14 Global Governance 135 (2008)
Conflict Prevention and the Responsibility to Protect

handle is hein.journals/glogo14 and id is 143 raw text is: Global Governance 14 (2008), 135-156

Conflict Prevention and
the Responsibility to Protect
Alex J. Bellamy
Although the International Commission on Intervention and State Sover-
eignty identified the responsibility to prevent as the single most important
aspect of its report The Responsibility to Protect, most scholarly and polit-
ical attention has been given to the concept's reaction component rather
than to its prevention component. This article aims to correct this imbal-
ance by examining progress with, changes to, and attitudes toward the
responsibility to prevent since the publication of the commission's report
in 2001. It seeks to explain the relative neglect of prevention in debates
about The Responsibility to Protect, arguing that the answer can be found
in a combination of doubts about how wide the definition of prevention
should be, political concerns raised by the use of prevention in the war on
terrorism, and practical concerns about the appropriate institutional locus
for responsibility. The article moves on to identify some basic principles
that might help advance the responsibility to prevent. KEYWORDS: respon-
sibility to protect, conflict prevention, UN, institutions, war.
A      ccording to the International Commission on Intervention and State
Sovereignty (ICISS), the Responsibility to Protect concept com-
/prises three responsibilities relating to deadly conflict and other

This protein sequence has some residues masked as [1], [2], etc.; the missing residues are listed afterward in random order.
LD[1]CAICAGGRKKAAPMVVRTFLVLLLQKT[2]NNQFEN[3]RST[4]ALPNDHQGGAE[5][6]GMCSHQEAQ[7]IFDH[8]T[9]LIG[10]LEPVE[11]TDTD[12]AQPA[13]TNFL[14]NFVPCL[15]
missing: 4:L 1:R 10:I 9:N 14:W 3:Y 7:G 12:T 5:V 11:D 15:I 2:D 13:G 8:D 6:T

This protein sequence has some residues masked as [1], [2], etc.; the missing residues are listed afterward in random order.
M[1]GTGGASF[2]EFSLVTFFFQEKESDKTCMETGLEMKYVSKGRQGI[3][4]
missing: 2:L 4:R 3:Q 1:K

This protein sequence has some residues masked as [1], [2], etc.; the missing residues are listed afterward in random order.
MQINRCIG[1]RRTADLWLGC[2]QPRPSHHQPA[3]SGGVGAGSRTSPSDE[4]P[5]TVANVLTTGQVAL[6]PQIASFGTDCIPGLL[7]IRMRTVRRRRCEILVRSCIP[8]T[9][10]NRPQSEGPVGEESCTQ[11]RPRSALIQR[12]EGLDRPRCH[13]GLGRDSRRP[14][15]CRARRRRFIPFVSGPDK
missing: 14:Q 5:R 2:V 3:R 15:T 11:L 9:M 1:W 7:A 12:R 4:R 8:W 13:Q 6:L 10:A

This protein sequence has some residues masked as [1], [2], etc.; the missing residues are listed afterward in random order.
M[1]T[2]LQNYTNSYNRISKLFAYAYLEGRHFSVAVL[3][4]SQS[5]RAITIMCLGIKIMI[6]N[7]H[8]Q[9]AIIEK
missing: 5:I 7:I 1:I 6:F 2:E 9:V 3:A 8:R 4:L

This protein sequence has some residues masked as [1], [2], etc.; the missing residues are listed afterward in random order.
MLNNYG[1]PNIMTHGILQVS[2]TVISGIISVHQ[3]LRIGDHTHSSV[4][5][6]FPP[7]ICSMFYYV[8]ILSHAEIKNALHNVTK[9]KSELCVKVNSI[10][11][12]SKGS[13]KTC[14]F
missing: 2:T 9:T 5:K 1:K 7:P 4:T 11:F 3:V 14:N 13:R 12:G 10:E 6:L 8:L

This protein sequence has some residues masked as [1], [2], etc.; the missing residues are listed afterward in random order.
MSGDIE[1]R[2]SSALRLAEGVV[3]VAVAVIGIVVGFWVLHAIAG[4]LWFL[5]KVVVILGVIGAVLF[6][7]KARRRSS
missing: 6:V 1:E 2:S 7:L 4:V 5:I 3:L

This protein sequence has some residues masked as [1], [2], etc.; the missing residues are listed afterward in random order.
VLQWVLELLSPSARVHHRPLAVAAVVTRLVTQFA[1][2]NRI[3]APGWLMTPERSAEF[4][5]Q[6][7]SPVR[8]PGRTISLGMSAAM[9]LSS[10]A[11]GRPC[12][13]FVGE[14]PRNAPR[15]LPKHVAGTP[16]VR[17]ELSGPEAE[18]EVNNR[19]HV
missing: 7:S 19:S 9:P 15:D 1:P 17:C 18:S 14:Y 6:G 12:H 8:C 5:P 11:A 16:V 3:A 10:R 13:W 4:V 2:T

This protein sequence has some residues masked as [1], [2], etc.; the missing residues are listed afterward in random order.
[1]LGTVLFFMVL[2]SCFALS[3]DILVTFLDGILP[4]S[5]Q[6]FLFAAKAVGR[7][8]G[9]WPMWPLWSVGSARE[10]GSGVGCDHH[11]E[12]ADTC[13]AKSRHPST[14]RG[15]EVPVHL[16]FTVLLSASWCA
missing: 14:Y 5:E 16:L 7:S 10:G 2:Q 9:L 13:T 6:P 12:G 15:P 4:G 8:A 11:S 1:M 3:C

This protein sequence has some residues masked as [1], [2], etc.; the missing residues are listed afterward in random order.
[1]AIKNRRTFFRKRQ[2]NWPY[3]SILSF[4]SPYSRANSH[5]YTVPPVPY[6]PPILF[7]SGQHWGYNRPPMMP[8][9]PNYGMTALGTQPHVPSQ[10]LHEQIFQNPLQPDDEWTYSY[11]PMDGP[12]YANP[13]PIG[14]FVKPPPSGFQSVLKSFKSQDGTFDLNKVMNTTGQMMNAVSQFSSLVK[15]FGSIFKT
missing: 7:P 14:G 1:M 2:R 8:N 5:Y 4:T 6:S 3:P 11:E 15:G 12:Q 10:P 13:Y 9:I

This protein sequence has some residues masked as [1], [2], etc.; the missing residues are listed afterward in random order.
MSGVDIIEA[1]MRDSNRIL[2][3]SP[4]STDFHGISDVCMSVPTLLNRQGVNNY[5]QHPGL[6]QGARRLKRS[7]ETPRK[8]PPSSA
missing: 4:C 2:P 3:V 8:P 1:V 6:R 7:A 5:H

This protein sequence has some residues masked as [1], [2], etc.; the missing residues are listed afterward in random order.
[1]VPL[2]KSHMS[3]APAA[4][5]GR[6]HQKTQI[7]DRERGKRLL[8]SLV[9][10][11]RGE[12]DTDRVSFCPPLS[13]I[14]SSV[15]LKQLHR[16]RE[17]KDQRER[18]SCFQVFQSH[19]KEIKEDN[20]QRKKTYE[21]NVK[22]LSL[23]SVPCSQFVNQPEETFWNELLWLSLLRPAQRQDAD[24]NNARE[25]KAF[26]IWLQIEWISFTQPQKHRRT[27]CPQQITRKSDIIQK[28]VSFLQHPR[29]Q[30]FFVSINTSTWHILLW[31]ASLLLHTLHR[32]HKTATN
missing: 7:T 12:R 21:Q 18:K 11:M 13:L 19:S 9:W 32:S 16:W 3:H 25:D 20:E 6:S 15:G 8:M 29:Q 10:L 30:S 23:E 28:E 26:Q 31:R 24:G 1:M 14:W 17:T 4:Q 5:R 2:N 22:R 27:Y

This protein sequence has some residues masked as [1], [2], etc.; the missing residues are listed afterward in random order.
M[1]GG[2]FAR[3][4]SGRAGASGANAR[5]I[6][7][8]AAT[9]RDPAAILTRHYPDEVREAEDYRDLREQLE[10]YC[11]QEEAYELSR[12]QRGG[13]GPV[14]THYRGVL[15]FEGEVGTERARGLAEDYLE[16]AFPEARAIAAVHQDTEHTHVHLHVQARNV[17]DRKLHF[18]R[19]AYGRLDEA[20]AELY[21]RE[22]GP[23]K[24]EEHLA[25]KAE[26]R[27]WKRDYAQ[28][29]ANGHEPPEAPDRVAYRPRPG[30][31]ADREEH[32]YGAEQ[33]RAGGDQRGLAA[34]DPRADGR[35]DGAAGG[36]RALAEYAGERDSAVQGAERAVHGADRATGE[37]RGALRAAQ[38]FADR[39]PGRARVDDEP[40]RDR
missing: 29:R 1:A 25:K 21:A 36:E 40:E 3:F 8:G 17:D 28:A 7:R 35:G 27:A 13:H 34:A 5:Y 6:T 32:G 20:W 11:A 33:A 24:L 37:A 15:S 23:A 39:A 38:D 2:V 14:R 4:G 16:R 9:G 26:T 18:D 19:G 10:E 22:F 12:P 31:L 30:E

human-made catastrophes: to prevent, to react, and to rebuild. I The respon-
sibility to react has received significant political and scholarly attention and
has dominated debates about the adoption of the responsibility-to-protect
principle by the UN General Assembly at the 2005 World Summit.2 Like-
wise, the responsibility to rebuild has been accompanied by renewed interest
in questions of justice after war (the so-called jus post bellum) and was in-
stitutionalized by the World Summit through the creation of the UN's Peace-
building Commission. Despite being described as the single most important
dimension of the responsibility to protect, the responsibility to prevent has
been relatively neglected.3 In the World Summit's Outcome Document, the
UN's commitment to conflict prevention was kept separate from its commit-
ment to the Responsibility to Protect, and states committed only to help es-
tablish an early warning capability for the UN and to support the secre-
tary-general's Special Advisor on the Prevention of Genocide.4 The call of
the ICISS for measures to centralize preventive efforts, tackle the root
causes of conflict, and enhance direct prevention capabilities was over-
looked in favor of this focus on early warning.

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